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Nonprofit so wing a literal seed for children

Updated: 2020-05-07 11:24:01

( China Daily )

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Zhang Mingzhou, president of the International Board on Books for Young People.[Photo provided to China Daiy]

With schools closed, no playing with friends allowed and parents working at home amid the COVID-19 pandemic, many youngsters around the world have a lot of questions about what's going on.

To help them better understand and cope with the situation, as well as learn about the people on the front line fighting against the virus, a website called Life Tree Books (www.lifetreebooks.org.cn) was launched on April 2-International Children's Book Day-offering free access to quality children's books.

Eleven children's books have so far been translated into more than 10 languages and are available on the website. They can help to explain COVID-19 and the long and complicated relationship between humans and viruses, and offer practical advice about how to prevent the disease from spreading.

Within its first week, the website was visited about 20,000 times by visitors from 53 countries and regions.

"We hope that the platform can answer children's questions about the disease and help them become lifetime readers and learners," says Zhang Mingzhou, the project's initiator and president of the International Board on Books for Young People.

Established in 1953 in Switzerland, IBBY is a nonprofit organization committed to bringing books and children together. With its secretariat in Basel, it is known for inaugurating the Hans Christian Andersen Awards, the world's highest recognition for children's literature creators, IBBY-Asahi Reading Promotion Award and IBBY-iRead Outstanding Reading Promoter Awards. IBBY is also known as the organizer of the International Children's Book Day and the International children's literature journal, Bookbird. Elected in September 2018, Zhang is the first Chinese person to chair the organization.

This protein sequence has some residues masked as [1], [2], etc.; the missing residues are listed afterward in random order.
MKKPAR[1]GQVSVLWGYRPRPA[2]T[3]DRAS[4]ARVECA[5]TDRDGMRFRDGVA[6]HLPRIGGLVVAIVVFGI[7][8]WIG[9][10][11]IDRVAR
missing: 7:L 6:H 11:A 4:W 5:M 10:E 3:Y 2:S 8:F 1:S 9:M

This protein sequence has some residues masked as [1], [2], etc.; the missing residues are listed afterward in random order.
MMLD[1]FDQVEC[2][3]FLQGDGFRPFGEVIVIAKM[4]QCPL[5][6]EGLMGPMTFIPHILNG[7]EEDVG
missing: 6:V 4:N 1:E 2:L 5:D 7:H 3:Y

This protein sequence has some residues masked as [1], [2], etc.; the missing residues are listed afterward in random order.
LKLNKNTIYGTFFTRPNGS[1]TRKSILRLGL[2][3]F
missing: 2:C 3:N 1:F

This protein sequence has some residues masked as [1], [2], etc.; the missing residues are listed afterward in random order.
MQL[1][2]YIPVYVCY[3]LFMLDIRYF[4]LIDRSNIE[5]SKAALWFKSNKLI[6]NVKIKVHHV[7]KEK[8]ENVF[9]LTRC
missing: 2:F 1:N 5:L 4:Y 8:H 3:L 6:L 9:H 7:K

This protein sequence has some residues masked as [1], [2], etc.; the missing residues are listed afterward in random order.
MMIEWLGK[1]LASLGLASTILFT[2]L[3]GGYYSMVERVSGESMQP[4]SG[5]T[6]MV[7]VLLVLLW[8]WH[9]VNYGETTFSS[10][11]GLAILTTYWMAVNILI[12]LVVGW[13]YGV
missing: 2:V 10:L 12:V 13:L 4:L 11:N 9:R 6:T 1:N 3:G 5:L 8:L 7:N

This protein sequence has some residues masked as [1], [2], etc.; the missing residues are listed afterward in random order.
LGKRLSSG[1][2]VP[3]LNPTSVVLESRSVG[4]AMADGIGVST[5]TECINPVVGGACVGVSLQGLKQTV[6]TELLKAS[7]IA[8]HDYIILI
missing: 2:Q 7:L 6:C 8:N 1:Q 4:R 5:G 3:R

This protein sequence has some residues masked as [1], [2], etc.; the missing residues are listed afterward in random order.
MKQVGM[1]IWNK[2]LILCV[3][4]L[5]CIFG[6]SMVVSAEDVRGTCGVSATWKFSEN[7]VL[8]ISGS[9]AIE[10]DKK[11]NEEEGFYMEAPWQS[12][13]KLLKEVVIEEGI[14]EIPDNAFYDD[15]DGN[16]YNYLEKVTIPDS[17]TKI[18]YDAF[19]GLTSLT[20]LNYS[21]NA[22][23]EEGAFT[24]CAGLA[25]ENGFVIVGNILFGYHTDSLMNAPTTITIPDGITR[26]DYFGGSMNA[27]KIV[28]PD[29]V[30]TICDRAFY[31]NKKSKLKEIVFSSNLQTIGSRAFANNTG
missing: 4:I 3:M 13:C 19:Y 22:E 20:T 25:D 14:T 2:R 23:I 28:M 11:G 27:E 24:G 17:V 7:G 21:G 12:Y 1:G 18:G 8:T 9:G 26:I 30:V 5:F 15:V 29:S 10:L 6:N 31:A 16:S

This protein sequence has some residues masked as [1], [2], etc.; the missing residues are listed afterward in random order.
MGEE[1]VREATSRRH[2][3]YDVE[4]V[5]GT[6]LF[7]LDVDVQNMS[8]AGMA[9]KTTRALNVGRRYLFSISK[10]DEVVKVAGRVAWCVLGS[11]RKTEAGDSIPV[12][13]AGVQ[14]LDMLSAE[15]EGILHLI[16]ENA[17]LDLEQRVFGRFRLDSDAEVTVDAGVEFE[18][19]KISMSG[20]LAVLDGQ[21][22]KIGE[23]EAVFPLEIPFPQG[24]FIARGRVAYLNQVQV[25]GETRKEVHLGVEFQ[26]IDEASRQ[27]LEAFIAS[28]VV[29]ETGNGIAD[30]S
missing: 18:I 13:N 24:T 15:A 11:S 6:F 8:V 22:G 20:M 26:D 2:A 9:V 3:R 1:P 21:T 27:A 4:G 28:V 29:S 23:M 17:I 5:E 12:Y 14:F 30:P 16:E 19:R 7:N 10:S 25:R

A recent UN report shows that as of mid-April, more than 1.5 billion youngsters have been affected by the school closures that have been enacted in around 188 countries.

"Facing the unprecedented challenge, we must take action to protect our children. We are family, and they are our future," Zhang says.

"Our global project can help children worldwide get through the coronavirus and enhance international communication and understanding," Zhang says.

When explaining the website's name, he says the website has been created because of the pandemic, but "like a seed, it will grow into a giant tree when the coronavirus is over". As for the website's poster and logo, he feels very grateful to the designer, Brazilian illustrator Roger Mello, laureate of the 2014 Hans Christian Andersen Award, for his excellent work, his passion and generosity.

Zhang says that, as time goes on, more children's books on COVID-19 are being sent to him for multiple language translation.

Iranian writer Ali-Asghar Seyyedabadi's Hannah, Our Hero is one example, teaching children how to take care of themselves during the pandemic.

Elena Perikleous, writer and president of IBBY Cyprus, has translated her latest children's book into English and emailed it to Zhang, hoping the book can be translated into multiple languages to reach more children.

"As the pandemic spreads across the world, an increasing number of publishers and writers are creating books full of color and life to help children understand and get through the pandemic," Zhang says.

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